- Presumption of Correct Assessment Rebutted – Value Established. Complainant’s evidence was not substantial and persuasive to rebut the presumption of correct assessment by the BOE. In this case, Respondent presented substantial and persuasive evidence establishing that the TVM of the subject property was $400,000 as of January 1, 2017. However, Respondent presented his evidence to support the BOE’s valuation and advocated that the BOE’s valuation of $390,300 should be affirmed.
CONCLUSIONS OF LAW AND DECISION
The Commission has jurisdiction to hear this appeal and correct any assessment which is shown to be unlawful, unfair, arbitrary, or capricious, including the application of any abatement. The Hearing Officer shall issue a decision and order affirming, modifying or reversing the determination of the Board of Equalization, and correcting any assessment which is unlawful, unfair, improper, arbitrary, or capricious. Article X, Section 14, Mo. Const. of 1945; Sections 138.430, 138.431, 138.431.4, RSMo.
Basis of Assessment
The Constitution mandates that real property and tangible personal property be assessed at its value or such percentage of its value as may be fixed by law for each class and for each subclass. Article X, Sections 4(a) and 4(b), Mo. Const. of 1945. The constitutional mandate is to find the true value in money for the property under appeal. By statute, real property and tangible personal property are assessed at set percentages of true value in money: residential property at 19%; commercial property at 32%; and agricultural property at 12%. Section 137.115.5 RSMo (2000) as amended.
Investigation by Hearing Officer
In order to investigate appeals filed with the Commission, the Hearing Officer may inquire of the owner of the property or of any other party to the appeal regarding any matter or issue relevant to the valuation, subclassification, or assessment of the property. Section 138.430.2 RSMo (2000) as amended. The Hearing Officer’s decision regarding the assessment or valuation of the property may be based solely upon his inquiry and any evidence presented by the parties or based solely upon evidence presented by the parties. Id.
Complainant’s Burden of Proof
To obtain a reduction in assessed valuation based upon an alleged overvaluation, the Complainant must prove the true value in money of the subject property on the subject tax day. Hermel, Inc., v. State Tax Commission, 564 S.W.2d 888, 897 (Mo. banc 1978). True value in money is defined as the price that the subject property would bring when offered for sale by one willing but not obligated to sell it and bought by one willing or desirous to purchase but not compelled to do so. Rinehart v. Bateman, 363 S.W.3d 357, 365 (Mo. App. W.D. 2012); Cohen v. Bushmeyer, 251 S.W.3d 345, 348 (Mo. App. E.D. 2008); Greene County v. Hermel, Inc., 511 S.W.2d 762, 771 (Mo. 1974). True value in money is defined in terms of value in exchange and not in terms of value in use. Stephen & Stephen Properties, Inc. v. State Tax Commission, 499 S.W.2d 798, 801-803 (Mo. 1973). In sum, true value in money is the fair market value of the subject property on the valuation date. Hermel, Inc., 564 S.W.2d at 897.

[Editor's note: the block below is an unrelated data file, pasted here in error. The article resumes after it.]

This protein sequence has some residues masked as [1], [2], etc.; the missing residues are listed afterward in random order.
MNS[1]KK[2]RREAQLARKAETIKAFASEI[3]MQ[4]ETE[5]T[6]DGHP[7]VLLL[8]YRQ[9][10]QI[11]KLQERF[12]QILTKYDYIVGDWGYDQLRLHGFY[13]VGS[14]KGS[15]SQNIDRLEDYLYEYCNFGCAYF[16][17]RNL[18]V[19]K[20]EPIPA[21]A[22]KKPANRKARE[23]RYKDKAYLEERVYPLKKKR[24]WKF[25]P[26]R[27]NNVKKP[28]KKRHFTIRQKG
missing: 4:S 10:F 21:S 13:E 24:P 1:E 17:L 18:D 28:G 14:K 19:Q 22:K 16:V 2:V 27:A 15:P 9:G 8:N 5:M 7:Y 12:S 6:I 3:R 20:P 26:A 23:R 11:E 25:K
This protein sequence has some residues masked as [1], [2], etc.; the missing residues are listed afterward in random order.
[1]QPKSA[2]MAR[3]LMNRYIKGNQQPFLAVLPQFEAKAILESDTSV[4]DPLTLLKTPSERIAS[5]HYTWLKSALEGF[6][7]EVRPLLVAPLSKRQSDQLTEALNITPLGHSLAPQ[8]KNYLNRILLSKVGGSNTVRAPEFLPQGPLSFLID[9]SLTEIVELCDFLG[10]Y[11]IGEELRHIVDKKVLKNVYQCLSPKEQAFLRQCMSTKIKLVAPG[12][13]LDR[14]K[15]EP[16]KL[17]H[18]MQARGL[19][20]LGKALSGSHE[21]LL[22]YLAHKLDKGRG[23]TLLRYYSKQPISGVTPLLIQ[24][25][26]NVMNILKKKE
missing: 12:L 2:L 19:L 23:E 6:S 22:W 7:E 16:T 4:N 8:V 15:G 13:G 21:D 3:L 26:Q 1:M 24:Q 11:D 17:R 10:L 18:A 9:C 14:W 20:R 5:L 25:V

A presumption exists that the assessed value fixed by the BOE is correct. Rinehart, 363 S.W.3d at 367; Cohen, 251 S.W.3d at 348; Hermel, Inc., 564 S.W.2d at 895. “Substantial and persuasive controverting evidence is required to rebut the presumption, with the burden of proof resting on the taxpayer.” Cohen, 251 S.W.3d at 348. Substantial evidence can be defined as such relevant evidence that a reasonable mind might accept as adequate to support a conclusion. Cupples Hesse Corp. v. State Tax Commission, 329 S.W.2d 696, 702 (Mo. 1959). Persuasive evidence is evidence that has sufficient weight and probative value to convince the trier of fact. Cupples Hesse Corp., 329 S.W.2d at 702. The persuasiveness of evidence does not depend on the quantity or amount thereof but on its effect in inducing belief. Brooks v. General Motors Assembly Division, 527 S.W.2d 50, 53 (Mo. App. 1975). See also, Westwood Partnership v. Gogarty, 103 S.W.3d 152 (Mo. App. E.D. 2003); Daly v. P. D. George Co., 77 S.W.3d 645 (Mo. App. E.D. 2002); Reeves v. Snider, 115 S.W.3d 375 (Mo. App. S.D. 2003).
There is no presumption that the taxpayer’s opinion is correct. The taxpayer in a Commission appeal still bears the burden of proof. The taxpayer is the moving party seeking affirmative relief. Therefore, the Complainant bears the burden of proving the vital elements of the case, i.e., the assessment was “unlawful, unfair, improper, arbitrary or capricious.” Westwood Partnership, 103 S.W.3d 152 (Mo. App. E.D. 2003); Daly v. P. D. George Co., 77 S.W.3d 645 (Mo. App. E.D. 2002); Reeves v. Snider, 115 S.W.3d 375 (Mo. App. S.D. 2003); Industrial Development Authority of Kansas City v. State Tax Commission of Missouri, 804 S.W.2d 387, 392 (Mo. App. W.D. 1991).
Generally, a property owner, while not an expert, is competent to testify to the reasonable market value of his own land. Cohen, 251 S.W.3d at 348-49; Carmel Energy, Inc. v. Fritter, 827 S.W.2d 780, 783 (Mo. App. W.D. 1992). “However, when an owner’s opinion is based on improper elements or foundation, his opinion loses its probative value.” Carmel Energy, Inc., 827 S.W.2d at 783. A taxpayer does not meet his burden if evidence on any essential element of his case leaves the Commission “in the nebulous twilight of speculation, conjecture and surmise.” See Rossman v. G.G.C. Corp. of Missouri, 596 S.W.2d 469, 471 (Mo. App. E.D. 1980).
In this case, the owner of the subject property did not testify; rather, counsel for Complainant presented Complainant’s exhibits.
Respondent’s Burden of Proof
Respondent, when advocating a value different from that determined by the original valuation or a valuation made by the BOE, must meet the same burden of proof to present substantial and persuasive evidence of the value advocated as required of the Complainant under the principles established by case law. Hermel, Inc., 564 S.W.2d at 895; Cupples-Hesse, 329 S.W.2d at 702; Brooks, 527 S.W.2d at 53.
In this case, Respondent presented substantial and persuasive evidence, the Appraiser’s report and the testimony of the Appraiser, establishing that the TVM of the subject property was $400,000 as of January 1, 2017.
Evidence of Increase in Value